Monday, September 27, 2021

Sea turtles still endangered despite improved conservation efforts

Mexico City, Jun 4 (EFE).- Though the situation of sea turtles has improved over the years, they remain catalogued as in danger of extinction and suffering exploitation by humans, the National Autonomous University of Mexico (UNAM) announced Monday.

In a bulletin from the institution, the researcher of the Institute of Marine Sciences and Limnology (ICML), Alberto Abreu Grobois, said that while progress has been made globally and particularly in Mexico, some sea turtles are still endangered.

Vista general del desove de tortugas en playas del estado de Oaxaca (México) cedida hoy, lunes 4 de junio de 2018, por la La Procuraduría Federal de Protección al Ambiente (Profepa). Aunque la situación de las tortugas marinas ha ido mejorando con los años, siguen catalogadas como en peligro de extinción y sufriendo la explotación del ser humano, alertó hoy la Universidad Nacional Autónoma de México (UNAM). EFE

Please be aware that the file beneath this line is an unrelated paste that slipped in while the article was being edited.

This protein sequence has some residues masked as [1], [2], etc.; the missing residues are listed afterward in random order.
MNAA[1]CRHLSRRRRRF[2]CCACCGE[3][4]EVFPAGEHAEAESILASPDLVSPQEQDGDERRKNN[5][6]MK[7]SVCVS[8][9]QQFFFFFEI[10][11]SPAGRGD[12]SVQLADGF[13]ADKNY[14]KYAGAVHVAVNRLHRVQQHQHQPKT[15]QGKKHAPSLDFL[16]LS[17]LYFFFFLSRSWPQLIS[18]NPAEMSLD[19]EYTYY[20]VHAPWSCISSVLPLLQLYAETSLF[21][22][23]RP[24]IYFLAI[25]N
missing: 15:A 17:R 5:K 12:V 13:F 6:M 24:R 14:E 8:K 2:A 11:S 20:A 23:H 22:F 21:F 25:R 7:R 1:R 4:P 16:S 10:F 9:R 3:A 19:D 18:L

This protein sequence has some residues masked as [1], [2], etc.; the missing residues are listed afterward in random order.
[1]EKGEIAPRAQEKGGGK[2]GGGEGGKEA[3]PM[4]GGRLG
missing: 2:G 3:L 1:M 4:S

Various species of sea turtles migrate to Mexico’s coastline, such as the hawksbill, the olive ridley, the leatherback and the Galapagos green turtle.

They live in different habitats and all are not in the same state of preservation.

One case that exemplifies the punishment suffered by some populations of sea turtles is that of the leatherback, which is in a very threatened situation due to its interaction with high-seas fisheries and the intensive gathering, though illegal, of its eggs on Mexican beaches.

“Their condition is worrying both worldwide and regionally,” the specialist in genetics and conservation of sea turtles said.

To the contrary, the olive ridley – which suffered a considerable decline in its population during the 1960s and ’70s due to the indiscriminate fishing which almost left it extinct – sees its population grow day by day and is now abundant in the Pacific Ocean and other parts of the world.

Another example of the partial success is the loggerhead sea turtle in the Atlantic, which goes to the Mexican coasts to nest.

Over the past three decades, its population has been in a situation of recovery, but cannot yet be considered completely recovered.

According to the specialist, sea turtles fulfill an environmental service by helping control the population of other organisms that they eat, like medusas and sponges.